Cory Sandhagen VS. TJ Dillashaw Should be the UFC's 2021 Fight of the Year

Jeff Bottari/Zuffa LLC

Cory Sandhagen VS. TJ Dillashaw Should be the UFC's 2021 Fight of the Year


Cory Sandhagen VS. TJ Dillashaw Should be the UFC's 2021 Fight of the Year


Jeff Bottari/Zuffa LLC

The UFC had several fights that were contenders for the Fight of the Year, but there was one fight that stood out. The best UFC fight of 2021 was Cory Sandhagen vs. TJ Dillashaw at UFC Vegas 32.

It was the UFC’s best fight in 2021 because it had everything that you could want from the best fight of the year. The fight was extremely competitive, physical, and entertaining. In general, the Fight of the Year should be awarded to a main event fight because it is an extra two rounds of competition and typically there is a lot more pressure on the two fighters in the main event than any other fight on a card.

The additional two rounds forced Sandhagen and Dillashaw to push their bodies to the brink. For instance, this fight was originally scheduled to take place in May, but an eye injury for Dillashaw forced the fight to be delayed more than two months. Dillashaw entered the fight with significant impairment, and he had to battle through that injury against a top-five bantamweight.

From the opening bell, it seemed like one of these two fighters could end the night early at a moment’s notice. Sandhagen landed a flying knee within the first minute and Dillashaw turned it into a takedown. Throughout the fight, Dillashaw gained control of Sandhagen, which helped him earn the decision victory. Sandhagen had an advantage in the striking category

Whenever Sandhagen was taken down, he found a way to stand up and regain the momentum on the feet. That aspect of the fight caused some problems for people who watched the fight. They questioned why the judges rewarded Dillashaw for grappling control despite not being able to inflict a great deal of damage on Sandhagen.

On the other hand, some people believed that the fighter with the grappling control deserved to have the edge on the scorecards. The reason being was that Dillashaw dictated where the fight went and scored points for his grappling success. Fans want to see damage incurred from the fighter with the grappling advantage, but Dillashaw controlled the pace of the fight.

When considering what fight should be the Fight of the Year, context should matter in the decision-making process. Not only was the fight postponed two months, but Dillashaw agreed to the fight after being away from fighting for more than two-and-a-half years. Dillashaw showed some rust but ultimately, he did enough to win the fight on the scorecards. Not too many fights in this category had someone fight after a two-year layoff and put on a dazzling performance.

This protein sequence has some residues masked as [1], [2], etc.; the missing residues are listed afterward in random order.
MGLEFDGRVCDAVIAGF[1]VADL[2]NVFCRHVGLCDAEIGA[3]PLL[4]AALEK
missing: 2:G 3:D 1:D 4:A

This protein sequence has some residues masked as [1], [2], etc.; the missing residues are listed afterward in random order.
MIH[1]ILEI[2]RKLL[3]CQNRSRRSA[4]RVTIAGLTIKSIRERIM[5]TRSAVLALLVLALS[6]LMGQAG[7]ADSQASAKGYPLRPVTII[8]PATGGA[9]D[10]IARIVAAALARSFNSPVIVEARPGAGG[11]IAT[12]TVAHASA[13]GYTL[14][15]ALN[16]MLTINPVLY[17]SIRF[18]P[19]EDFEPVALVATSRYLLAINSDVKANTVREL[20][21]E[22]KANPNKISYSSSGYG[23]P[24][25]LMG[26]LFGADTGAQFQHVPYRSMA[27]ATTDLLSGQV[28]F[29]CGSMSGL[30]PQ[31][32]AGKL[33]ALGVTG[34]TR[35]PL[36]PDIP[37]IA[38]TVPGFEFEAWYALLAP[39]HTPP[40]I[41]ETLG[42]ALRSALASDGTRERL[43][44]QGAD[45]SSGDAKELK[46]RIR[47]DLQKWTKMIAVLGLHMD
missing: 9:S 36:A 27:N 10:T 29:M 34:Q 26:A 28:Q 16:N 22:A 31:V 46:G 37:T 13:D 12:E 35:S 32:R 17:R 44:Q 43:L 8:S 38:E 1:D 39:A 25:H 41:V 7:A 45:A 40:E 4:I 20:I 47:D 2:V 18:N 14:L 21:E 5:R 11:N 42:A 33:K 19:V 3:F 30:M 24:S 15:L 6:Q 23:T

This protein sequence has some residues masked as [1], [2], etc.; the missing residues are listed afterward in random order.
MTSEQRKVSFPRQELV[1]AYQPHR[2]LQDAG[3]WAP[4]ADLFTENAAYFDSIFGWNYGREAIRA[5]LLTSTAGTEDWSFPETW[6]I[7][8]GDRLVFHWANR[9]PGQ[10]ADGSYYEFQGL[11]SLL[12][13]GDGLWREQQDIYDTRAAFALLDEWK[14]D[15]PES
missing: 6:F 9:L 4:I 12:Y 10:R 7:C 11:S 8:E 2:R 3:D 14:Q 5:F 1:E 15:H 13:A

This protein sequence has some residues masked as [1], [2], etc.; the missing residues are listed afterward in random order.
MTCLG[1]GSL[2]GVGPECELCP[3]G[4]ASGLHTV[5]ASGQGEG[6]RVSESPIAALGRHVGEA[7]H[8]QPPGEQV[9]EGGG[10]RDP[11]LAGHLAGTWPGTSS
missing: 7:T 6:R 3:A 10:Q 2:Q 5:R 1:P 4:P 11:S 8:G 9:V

Not only was this fight physically taxing, but Dillashaw suffered a knee injury in the first round and battled through the injury for 20 more minutes. For Sandhagen, he fought through being tired and persevered. He managed to maintain a rhythm later on in the fight when he was constantly fighting off clinch attempts from Dillashaw.

After five rounds, Dillashaw was the winner via split decision (48-47 x2, 47-48). A split decision result was fitting because it seemed that most spectators were split on who they believed won the fight. Again, people argued in favor of Dillashaw’s grappling, while others promoted Sandhagen’s damage in the striking department.

According to Verdict MMA’s Global Scorecard, it was one of the closest fights to score in UFC history. The fans who scored the fight live gave Sandhagen a very narrow decision, 47.56-47.46. In general, scoring can be subjective based on the styles of two fighters and that could have played a role in more people leaning towards Sandhagen’s striking over Dillashaw’s grappling.

This bout lived up to the hype and exceeded all expectations. It was a razor-thin decision that could have gone either way. Unfortunately for Sandhagen, two of the three judges at the UFC Apex scored the bout in favor of his former training partner and teammate, Dillashaw.

Sandhagen vs. Dillashaw had everything. It had plenty of drama, storylines, and entertainment. The Fight of the Year should be a main event on either a Fight Night card or a pay-per-view card because of the stage that the fight is taking place on. Fighting in the main event of a UFC requires a certain level of focus that is not required to compete in a main card or preliminary card bout.

As it turned out, Dillashaw reinserted himself back into the bantamweight title picture and Sandhagen had to go back to the drawing board. Dillashaw’s knee injury required surgery and he missed a significant amount of time. Sandhagen ended up fighting for the interim bantamweight title at UFC 267 against Petr Yan because Dillashaw was unable to take the fight. Coincidentally, Sandhagen’s bout against Yan was a Fight of the Year contender for many people, but Sandhagen vs. Dillashaw was a closer fight.

MMA award shows nominated other fights, but those nominations were not as competitive. The winner of Sandhagen vs. Dillashaw was not nearly as clear-cut as the winner of those other fights were. The Fight of the Year should end in a razor-thin decision and this one finished in that manner.


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